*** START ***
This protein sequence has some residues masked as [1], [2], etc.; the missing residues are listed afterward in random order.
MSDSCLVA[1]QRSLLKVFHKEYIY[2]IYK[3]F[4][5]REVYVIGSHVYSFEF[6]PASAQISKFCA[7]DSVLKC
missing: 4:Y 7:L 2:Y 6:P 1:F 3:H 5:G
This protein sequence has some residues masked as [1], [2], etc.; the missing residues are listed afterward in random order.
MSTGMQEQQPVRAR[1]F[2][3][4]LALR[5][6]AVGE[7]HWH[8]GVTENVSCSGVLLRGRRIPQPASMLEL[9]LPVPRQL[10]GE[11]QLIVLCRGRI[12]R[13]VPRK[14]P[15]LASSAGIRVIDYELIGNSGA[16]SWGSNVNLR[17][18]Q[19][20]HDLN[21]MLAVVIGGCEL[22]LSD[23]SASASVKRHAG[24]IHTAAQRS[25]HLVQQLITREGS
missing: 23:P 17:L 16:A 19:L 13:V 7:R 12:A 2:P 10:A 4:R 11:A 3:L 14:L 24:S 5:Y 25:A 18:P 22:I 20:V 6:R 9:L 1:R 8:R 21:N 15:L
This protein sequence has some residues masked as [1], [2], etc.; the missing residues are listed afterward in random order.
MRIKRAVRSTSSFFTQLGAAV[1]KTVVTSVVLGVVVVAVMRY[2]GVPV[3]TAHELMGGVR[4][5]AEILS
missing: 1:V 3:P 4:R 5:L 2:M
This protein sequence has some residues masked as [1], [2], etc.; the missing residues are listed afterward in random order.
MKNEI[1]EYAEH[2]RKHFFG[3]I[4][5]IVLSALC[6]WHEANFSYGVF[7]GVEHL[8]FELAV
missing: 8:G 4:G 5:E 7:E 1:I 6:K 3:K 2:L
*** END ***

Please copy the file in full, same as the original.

This protein sequence has some residues masked as [1], [2], etc.; the missing residues are listed afterward in random order.
MSDSCLVA[1]QRSLLKVFHKEYIY[2]IYK[3]F[4][5]REVYVIGSHVYSFEF[6]PASAQISKFCA[7]DSVLKC
missing: 4:Y 7:L 2:Y 6:P 1:F 3:H 5:G
This protein sequence has some residues masked as [1], [2], etc.; the missing residues are listed afterward in random order.
MSTGMQEQQPVRAR[1]F[2][3][4]LALR[5][6]AVGE[7]HWH[8]GVTENVSCSGVLLRGRRIPQPASMLEL[9]LPVPRQL[10]GE[11]QLIVLCRGRI[12]R[13]VPRK[14]P[15]LASSAGIRVIDYELIGNSGA[16]SWGSNVNLR[17][18]Q[19][20]HDLN[21]MLAVVIGGCEL[22]LSD[23]SASASVKRHAG[24]IHTAAQRS[25]HLVQQLITREGS
missing: 23:P 17:L 16:A 19:L 13:V 7:R 12:A 2:P 10:A 4:R 11:A 3:L 14:L 24:S 5:Y 25:A 18:P 22:I 20:V 6:R 9:L 1:R 8:R 21:N 15:L
This protein sequence has some residues masked as [1], [2], etc.; the missing residues are listed afterward in random order.
MRIKRAVRSTSSFFTQLGAAV[1]KTVVTSVVLGVVVVAVMRY[2]GVPV[3]TAHELMGGVR[4][5]AEILS
missing: 1:V 3:P 4:R 5:L 2:M
This protein sequence has some residues masked as [1], [2], etc.; the missing residues are listed afterward in random order.
MKNEI[1]EYAEH[2]RKHFFG[3]I[4][5]IVLSALC[6]WHEANFSYGVF[7]GVEHL[8]FELAV
missing: 8:G 4:G 5:E 7:E 1:I 6:K 3:K 2:L